Jonah Crab Predators and Prey
The Jonah crab’s diet is carnivorous. Its prey is smaller animals, especially crustaceans and gastropods. They are scavengers when necessary and so sometimes also eat carrion.
What do Jonah crabs eat?
What eats Jonah crabs?
Jonah Crab Reproduction and Lifespan
When the carapace reaches the width of 128mm for male Jonah crabs and 89 mm for females, they can reproduce. They reproduce by spawning and do so between late winter and early spring. A female crab lays one egg clutch per year or up to five broods per lifetime. Each clutch carries between 160,000-1,000,000 eggs. She lays her eggs in soft substrates for warmth and safety. The gestation period is 9-14 days. Female Jonah crabs move closer to the shore during the late spring and summer and then go back offshore in the fall and winter.
There is no information about the specific lifespan of the Jonah crab. However, crabs in captivity live four to five years, and in the wild live 1 to 5 years.
Jonah Crab in Fishing and Cooking
Jonah crab can be used in any recipe that calls for crab meat. The recipes call for steaming or boiling the crabs, then removing the meat from the claws and legs. The price is more affordable than Dungness, stone, or blue crab. It is sweet with a darker and heavier texture than Dungness crab, flaky, but firm like Florida stone crab when cooked right.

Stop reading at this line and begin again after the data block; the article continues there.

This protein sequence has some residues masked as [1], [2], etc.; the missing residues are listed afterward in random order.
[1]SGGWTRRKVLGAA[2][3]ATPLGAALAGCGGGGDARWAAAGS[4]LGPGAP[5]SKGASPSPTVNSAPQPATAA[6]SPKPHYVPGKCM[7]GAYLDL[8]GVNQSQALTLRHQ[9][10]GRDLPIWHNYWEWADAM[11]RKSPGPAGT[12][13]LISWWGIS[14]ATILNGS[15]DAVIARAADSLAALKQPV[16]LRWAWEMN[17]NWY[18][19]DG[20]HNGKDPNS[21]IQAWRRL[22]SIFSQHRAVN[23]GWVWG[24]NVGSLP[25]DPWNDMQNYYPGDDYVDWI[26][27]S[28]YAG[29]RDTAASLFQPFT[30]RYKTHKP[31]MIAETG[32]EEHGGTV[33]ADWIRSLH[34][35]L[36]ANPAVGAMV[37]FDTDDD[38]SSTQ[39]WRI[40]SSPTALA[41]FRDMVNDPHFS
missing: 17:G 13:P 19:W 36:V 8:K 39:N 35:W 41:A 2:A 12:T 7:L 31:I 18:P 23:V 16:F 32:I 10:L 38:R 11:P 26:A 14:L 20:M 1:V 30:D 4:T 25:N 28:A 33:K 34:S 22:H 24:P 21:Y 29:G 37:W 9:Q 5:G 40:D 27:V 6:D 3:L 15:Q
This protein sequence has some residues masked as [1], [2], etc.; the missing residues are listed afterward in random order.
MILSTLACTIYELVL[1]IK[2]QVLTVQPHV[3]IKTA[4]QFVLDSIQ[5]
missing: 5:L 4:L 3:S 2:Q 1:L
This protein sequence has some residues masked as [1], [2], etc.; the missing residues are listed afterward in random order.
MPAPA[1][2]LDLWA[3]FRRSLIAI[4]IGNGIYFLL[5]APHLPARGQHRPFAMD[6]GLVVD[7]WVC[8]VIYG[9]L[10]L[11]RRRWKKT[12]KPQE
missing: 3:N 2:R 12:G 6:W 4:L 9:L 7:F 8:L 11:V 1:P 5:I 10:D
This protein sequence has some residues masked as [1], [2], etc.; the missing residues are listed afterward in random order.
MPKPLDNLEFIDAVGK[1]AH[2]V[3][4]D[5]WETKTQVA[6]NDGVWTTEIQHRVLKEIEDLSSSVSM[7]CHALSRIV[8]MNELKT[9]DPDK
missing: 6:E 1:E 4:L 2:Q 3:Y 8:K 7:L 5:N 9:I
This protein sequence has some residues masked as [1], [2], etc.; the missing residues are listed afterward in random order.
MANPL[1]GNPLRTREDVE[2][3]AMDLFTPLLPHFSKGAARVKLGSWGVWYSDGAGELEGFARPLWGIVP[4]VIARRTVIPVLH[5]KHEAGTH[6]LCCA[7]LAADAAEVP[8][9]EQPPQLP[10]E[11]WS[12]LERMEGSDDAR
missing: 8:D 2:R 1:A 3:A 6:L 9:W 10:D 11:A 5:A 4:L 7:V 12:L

This particular crab is popular in New England, Massachusetts, and Rhode Island, and is managed by individual states. Typical recipes for Jonah crab include:
Nutrition-wise, the Jonah crab is a great source of protein and has trace amounts of iron and calcium. It is high in calories and fat.
Jonah crab vs. stone crab
Like the snow crab, the Jonah crab’s meat has a fine texture. The creature is a cousin to the stone crab along with the Dungeness crab. The claws have more meat because they are bigger.
Jonah Crab Population
Not enough research studies have been conducted on Jonah crabs to have any information on their population.View all 36 animals that start with J
Jonah Crab FAQs (Frequently Asked Questions)
How do you catch Jonah crabs?
You can use a lobster trap, a couple of clams, or a tog head. Throw it 15 feet deep to catch the crabs.
Are Jonah crabs good to eat?
Yes, they’re a great source of protein and have a sweet flavor with a fine, firm texture.
What is the difference between Jonah crab and snow crab?
The snow crab belongs to the genus Chionoecetes and the Jonah crab to Cancer.
What kind of crab is Jonah crab?
It’s a cancer or coastal/marine crab, meaning it lives in saltwater.
Why is it called Jonah crab?
The name “Jonah” refers to bad luck from the Biblical character Jonah, who was swallowed by a whale. For fishermen, Jonah crabs eat lobster bait and get caught along with lobsters.
Where are Jonah crabs found?
They are found in sand, clay, rocks, or mud along the eastern coast of North America.